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La Samaritaine

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Source: J.B. Scotin

La Samaritaine  was a large department store in Paris, France, located in the first arrondissement. The nearest métro station is Pont-Neuf, directly in front at the quai du Louvre and the rue de la Monnaie. The company was owned by Ernest Cognacq and Marie-Louise Jaÿ who hired architect Frantz Jourdain to expand their original store. It started as a small apparel shop and expanded to what became a series of department store buildings with a total of 90 different departments. It is currently owned by LVMH, a luxury-goods maker.The store, which had been operating at a loss since the 1970s, was finally closed in 2005 purportedly because the building did not meet safety codes. Plans for redeveloping the building involved lengthy complications, as the representatives of the store's founders argued with new owners LVMH over the building's future as a department store or a mixed-use development. In 2010 it was finally announced that a Japanese firm had been chosen to redesign the building as a combination hotel/apartments/offices, with a small retail component.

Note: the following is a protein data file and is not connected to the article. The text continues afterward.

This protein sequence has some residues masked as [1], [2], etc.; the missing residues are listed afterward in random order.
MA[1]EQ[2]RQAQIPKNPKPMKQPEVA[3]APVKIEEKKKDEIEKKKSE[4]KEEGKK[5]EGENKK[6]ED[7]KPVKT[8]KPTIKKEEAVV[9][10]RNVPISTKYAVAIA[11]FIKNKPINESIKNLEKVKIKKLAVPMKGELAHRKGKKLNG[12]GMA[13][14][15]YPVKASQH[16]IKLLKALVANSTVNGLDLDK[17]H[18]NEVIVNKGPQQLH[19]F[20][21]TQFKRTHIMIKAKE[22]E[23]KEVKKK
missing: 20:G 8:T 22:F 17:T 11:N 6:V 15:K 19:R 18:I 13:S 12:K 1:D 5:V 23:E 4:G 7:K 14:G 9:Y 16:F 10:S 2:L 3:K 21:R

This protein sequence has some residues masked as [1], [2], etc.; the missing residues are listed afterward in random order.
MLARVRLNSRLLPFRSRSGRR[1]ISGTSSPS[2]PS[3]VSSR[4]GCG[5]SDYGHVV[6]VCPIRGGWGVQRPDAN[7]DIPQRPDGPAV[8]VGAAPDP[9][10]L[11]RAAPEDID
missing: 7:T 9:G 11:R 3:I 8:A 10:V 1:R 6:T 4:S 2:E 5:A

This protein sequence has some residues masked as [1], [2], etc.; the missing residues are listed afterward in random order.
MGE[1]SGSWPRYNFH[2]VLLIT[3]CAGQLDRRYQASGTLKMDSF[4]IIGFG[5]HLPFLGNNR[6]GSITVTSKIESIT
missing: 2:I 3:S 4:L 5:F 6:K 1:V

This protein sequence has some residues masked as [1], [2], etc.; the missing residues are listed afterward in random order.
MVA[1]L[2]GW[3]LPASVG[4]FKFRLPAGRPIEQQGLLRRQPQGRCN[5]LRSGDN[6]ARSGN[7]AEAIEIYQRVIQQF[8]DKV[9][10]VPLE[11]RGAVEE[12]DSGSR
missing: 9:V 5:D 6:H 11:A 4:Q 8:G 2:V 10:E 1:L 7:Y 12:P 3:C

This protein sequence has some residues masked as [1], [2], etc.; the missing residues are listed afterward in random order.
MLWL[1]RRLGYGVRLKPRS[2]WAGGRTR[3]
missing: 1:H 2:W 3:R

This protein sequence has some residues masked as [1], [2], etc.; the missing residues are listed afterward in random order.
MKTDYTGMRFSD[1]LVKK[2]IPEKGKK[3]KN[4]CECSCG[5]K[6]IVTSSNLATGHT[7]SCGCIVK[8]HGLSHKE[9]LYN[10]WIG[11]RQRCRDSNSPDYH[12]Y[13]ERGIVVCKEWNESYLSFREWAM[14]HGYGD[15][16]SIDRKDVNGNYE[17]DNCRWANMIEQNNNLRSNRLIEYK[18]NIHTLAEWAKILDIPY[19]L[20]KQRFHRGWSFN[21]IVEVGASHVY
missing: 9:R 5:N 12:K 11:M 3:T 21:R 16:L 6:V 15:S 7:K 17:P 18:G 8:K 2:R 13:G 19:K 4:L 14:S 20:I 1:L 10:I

Architect Frantz Jourdian was originally hired to assist in the remodeling and expansion of the existing store building, known as Magasin 1. However, as the store's success continued to grow, Cognacq decided to expand into a building across the street, Magasin 2, which became the site for the Samaritaine as designed by Jourdain. The construction of the building was done in stages, partly because the store had to continue to remain open in order to bring in revenue. Much of the building was brought to the site prefabricated, allowing the construction to occur rapidly. The building was proposed in 1905 and after five years of construction, the building, filling the entire block from rues de la Monnaie, Arbre-Sec, des Petres, and Baillet, was complete in 1910. The original store, Magasin 1, was eventually updated with a steel and glass structure to match Magasin 2, which was located across the street.

Source: Wikipedia.org

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Ile-de-France
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